Research Paper

Xhosa male initiation: Freedom of choice versus the need to belong

  • Rienie Venter


Background: The question of choice and individual decision making in groups where a strong ideology exists has been repeatedly studied and debated. The objective of this paper is to highlight the aspects of influence pertaining to initiation in the life world of the Xhosa boy. The amaXhosa are speakers of Bantu languages traditionally living in south-east South-Africa, and in the last two centuries throughout the southern and central-southern parts of the country.
Method: To substantiate the literature study, a survey in the form of a questionnaire was done to establish the attitudes of Xhosa people regarding traditional male initiation. To gather in-depth information from persons who had personal contact with initiates, interviews were conducted with two selected people in helping professions.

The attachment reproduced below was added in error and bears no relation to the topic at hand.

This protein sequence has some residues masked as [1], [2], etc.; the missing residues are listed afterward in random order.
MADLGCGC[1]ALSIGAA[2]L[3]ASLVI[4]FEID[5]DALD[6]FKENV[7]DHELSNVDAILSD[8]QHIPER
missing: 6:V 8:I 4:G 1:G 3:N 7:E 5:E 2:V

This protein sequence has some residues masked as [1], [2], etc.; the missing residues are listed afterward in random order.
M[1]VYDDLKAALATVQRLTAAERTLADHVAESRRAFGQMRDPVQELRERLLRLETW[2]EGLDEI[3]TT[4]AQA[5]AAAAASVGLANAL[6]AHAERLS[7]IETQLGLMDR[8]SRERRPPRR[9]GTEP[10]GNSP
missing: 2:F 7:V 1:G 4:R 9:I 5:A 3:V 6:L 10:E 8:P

Discussion: The author argues that the traditional custom of male initiation among the amaXhosa rests on an ideology that tolerates no dissent or critique and that deprives individuals of their decisionmaking power. It is further argued that the implication of not undergoing the ritual is so severe for Xhosa boys that the choice they are thought to have may not be a choice in practice.
Conclusion: Questions were raised regarding the role of children and women in general in a patriarchal society. As an example of culture and religion as influencing factors in a group’s reality, Xhosa male initiation was discussed. These arguments call for the raising of questions and identifying themes and discourse in the area of children’s right to choice.
Results: The results indicate that, regardless of physical and psychological implications, the custom in its traditional form is still preferred by most respondents.

Journal of Child and Adolescent Mental Health 2013, 25(2): 139–147

Author Biography

Rienie Venter
Department of Psychology of Education, College of Education, University of South Africa

Journal Identifiers

eISSN: 1728-0591
print ISSN: 1728-0583